has observed that the ``standard of `unfairness' under the FTC Act is, 
by necessity, an elusive one, encompassing not only practices that 
violate the Sherman Act and the other antitrust laws but also practices 
that the Commission determines are against public policy for other 
reasons.''\4\ In the early 1980s, however, lower courts were critical 
of efforts by the FTC to enforce a reading of Section 5 that captured 
conduct falling outside the Sherman Act. In striking down the FTC's 
orders, those courts expressed a concern that the Commission's theory 
of liability failed ``to discriminate between normally acceptable 
business behavior and conduct that is unreasonable or 

    \4\ FTC v. Indiana Fed'n of Dentists, 476 U.S. 447, 454 (1986) 
(dicta) (upholding a violation of Sherman Act Section 1).
    \5\ E.I duPont de Nemours & Co. v. FTC (``Ethyl''), 729 F.2d 
128, 138 (2nd Cir. 1984); see also, Boise Cascade Corp. v. FTC, 637 
F.2d 573 (9th Cir. 1980) (FTC theory ``blur[red] the distinction 
between guilty and innocent commercial behavior''); Official Airline 
Guides v. FTC, 630 F.2d 920, 927 (2nd Cir. 1980) (``enforcement of 
the FTC's order here would give the FTC too much power to substitute 
its own business judgment for that of the monopolist in any decision 
that arguably affects competition in another industry'').

    The great majority of FTC non-merger cases enforce the Sherman Act. 
Beginning in the early 1990s, however, the Commission reached a number 
of consent agreements in matters involving invitations to collude;\6\ 
practices that

[[Page 50819]]

facilitate collusion or collusion-like results in the absence of an 
agreement;\7\ and misconduct relating to standard setting.\8\ Because 
the complaints in these matters did not allege all the elements of a 
Sherman Act violation, the Commission's theory of liability rested on a 
broader reach of Section 5. As consents, none of these matters have 
been reviewed by a court.

    \6\ See, e.g.,Valassis Communications, Docket No. C-4160 (April 
28, 2006); FMC Corp., 133 F.T.C. 815 (2002); Stone Container Corp., 
125 F.T.C. 853 (1998); Precision Moulding Co., 122 F.T.C. 104 
(1997); YKK (U.S.A.) Inc.,116 F.T.C. 628 (1993); AE Clevite, Inc., 
116 F.T.C. 389 (1993); Quality Trailer Products,115 F.T.C. 944 
(1992); FTC v. Mead Johnson & Co., Civ. No. 92-1366 (D.D.C. June 11, 
1992), press release available at (http://www.ftc.gov/opa/predawn/F93/mead-ahp24.htm.)
    \7\ This category is illustrated by the cases involving minimum 
advertised prices for CDs. See BMG Music, Docket No. C-3973 (Aug. 
30, 2000); Capital Records, Docket No. C-3975 (Aug. 30, 2000); Sony 
Music Entertainment, Docket No. C-3971 (Aug. 30, 2000); Time-Warner, 
Inc., Docket No. C-3972 (Aug. 30, 2000); Universal Music and Video 
Distribution, Docket No. C- 3974 (Aug. 30, 2000). See also FTC v. 
Mead Johnson & Co., supra.
    \8\ Dell Computer Corp., 121 F.T.C. 616 (1996) 
(misrepresentation of patent rights to a standard-setting body); 
Negotiated Data Solutions (``N-Data''), File No. 051-0094 (press 
release Jan. 23, 2008) (provisionally accepting consent subject to 
public comments) (reneging on prior commitment made to a standard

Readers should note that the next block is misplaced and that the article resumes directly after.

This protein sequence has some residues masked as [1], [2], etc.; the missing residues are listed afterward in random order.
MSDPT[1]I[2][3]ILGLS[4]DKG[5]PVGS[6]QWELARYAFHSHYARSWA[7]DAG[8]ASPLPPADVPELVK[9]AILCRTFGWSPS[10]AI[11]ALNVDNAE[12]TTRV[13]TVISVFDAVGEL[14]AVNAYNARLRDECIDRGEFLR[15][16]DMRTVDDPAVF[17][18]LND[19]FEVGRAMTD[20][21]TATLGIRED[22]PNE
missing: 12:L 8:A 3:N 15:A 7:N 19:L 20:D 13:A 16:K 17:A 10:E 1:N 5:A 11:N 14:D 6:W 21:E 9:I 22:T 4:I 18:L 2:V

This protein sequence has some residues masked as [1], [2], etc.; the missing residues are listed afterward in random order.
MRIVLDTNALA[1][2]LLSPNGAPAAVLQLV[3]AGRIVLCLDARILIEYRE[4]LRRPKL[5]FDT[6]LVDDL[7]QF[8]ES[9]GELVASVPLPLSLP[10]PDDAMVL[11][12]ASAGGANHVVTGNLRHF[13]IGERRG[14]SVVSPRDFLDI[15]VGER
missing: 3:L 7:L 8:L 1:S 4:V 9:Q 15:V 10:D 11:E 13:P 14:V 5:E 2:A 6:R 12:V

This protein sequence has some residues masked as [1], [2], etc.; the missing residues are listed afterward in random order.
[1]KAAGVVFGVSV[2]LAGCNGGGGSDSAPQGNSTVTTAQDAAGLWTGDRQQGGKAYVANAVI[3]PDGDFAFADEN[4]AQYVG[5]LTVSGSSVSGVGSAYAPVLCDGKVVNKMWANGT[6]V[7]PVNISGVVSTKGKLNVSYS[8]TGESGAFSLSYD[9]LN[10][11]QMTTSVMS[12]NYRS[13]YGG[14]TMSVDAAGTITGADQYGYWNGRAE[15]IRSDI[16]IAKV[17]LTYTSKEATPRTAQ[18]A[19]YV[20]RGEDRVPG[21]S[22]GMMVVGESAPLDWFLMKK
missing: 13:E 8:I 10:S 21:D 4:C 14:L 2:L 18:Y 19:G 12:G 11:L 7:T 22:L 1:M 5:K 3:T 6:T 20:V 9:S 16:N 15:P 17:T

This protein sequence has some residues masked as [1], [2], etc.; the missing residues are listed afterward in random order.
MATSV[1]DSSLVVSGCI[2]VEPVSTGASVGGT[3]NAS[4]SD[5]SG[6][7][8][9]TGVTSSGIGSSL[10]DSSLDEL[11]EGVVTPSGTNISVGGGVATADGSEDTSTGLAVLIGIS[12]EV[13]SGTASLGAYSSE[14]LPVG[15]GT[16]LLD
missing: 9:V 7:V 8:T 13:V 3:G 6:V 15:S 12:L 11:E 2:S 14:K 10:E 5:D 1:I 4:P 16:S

setting body).

    The workshop will examine three topics: (1) the history of Section 
5, including Congress's enactment, the FTC's enforcement, and the 
courts' response; (2) the range of possible interpretations of Section 
5; and (3) examples of business conduct that may be unfair methods of 
competition addressable by Section 5. The Commission particularly seeks 
the input of the business community in preparing this last topic.
    The Commission invites public comment on questions relevant to 
these topics, including:
    1. What principles concerning the scope of Section 5 can be 
garnered from Supreme Court and appellate court decisions?
    2. What legal, economic, and policy concerns are important when 
interpreting Section 5's prohibition against ``unfair methods of 
competition?'' What is the role of Section 5 in protecting nonprice 
    3. Is Section 5 coterminous with the Sherman Act? How has the 
courts' development of the Sherman Act over time altered its 
relationship to Section 5? Does the Sherman Act encompass all conduct 
that is truly harmful to competition?
    4. Does Section 5 authorize the FTC to fill technical gaps in the 
coverage of the other antitrust statutes?
    5. Can Section 5 reach externally-defined business torts where they 
threaten to bring about a future lessening of competition?
    6. Should Section 5 be interpreted to reach practices that pose at 
least a moderate threat to competition and few offsetting benefits to 
consumers, (e.g., reduced costs, improved products, or other 
efficiencies), where enforcement is limited to the FTC and relief is 
limited to an injunction prohibiting or undoing the challenged 

    \9\ II P. Areeda & H. Hovenkamp, Antitrust Law ] 302h (2\nd\ ed. 
2000 Supp. 2007) (proposing this interpretation of Section 5).

    7. Does the FTC's use of Section 5, independent of the Sherman Act, 
make it less likely that treble damages could be assessed in follow-on 
actions? If so, should that fact influence the interpretation of 
Section 5's scope, or its application?
    8. What limiting principles should be applied to the definition of 
``unfair methods of competition?'' How can ``unfair methods of 
competition'' under Section 5 be defined to avoid capturing benign or 
procompetitive conduct while allowing for sufficient guidance and 
predictability for business?
    9. If Section 5 captures conduct falling outside the Sherman Act, 
what economic evidence and analysis would be useful in identifying 
violations? What economic evidence and analysis would be useful in 
identifying the proper limiting principles for the enforcement of 
Section 5?
    10. Was the Commission's use during the last two decades of Section 
5 claims in settled complaints that did not allege all the elements of 
a Sherman Act violation beneficial and principled or harmful and 
unbounded? How might courts have evaluated these claims?
    11. What are examples of business conduct that may be unfair 
methods of competition addressable by Section 5? How does that conduct 
harm competition and consumers?
    By direction of the Commission.

Richard C. Donohue,
Acting Secretary.
[FR Doc. E8-20008 Filed 8-27-08: 8:45 am]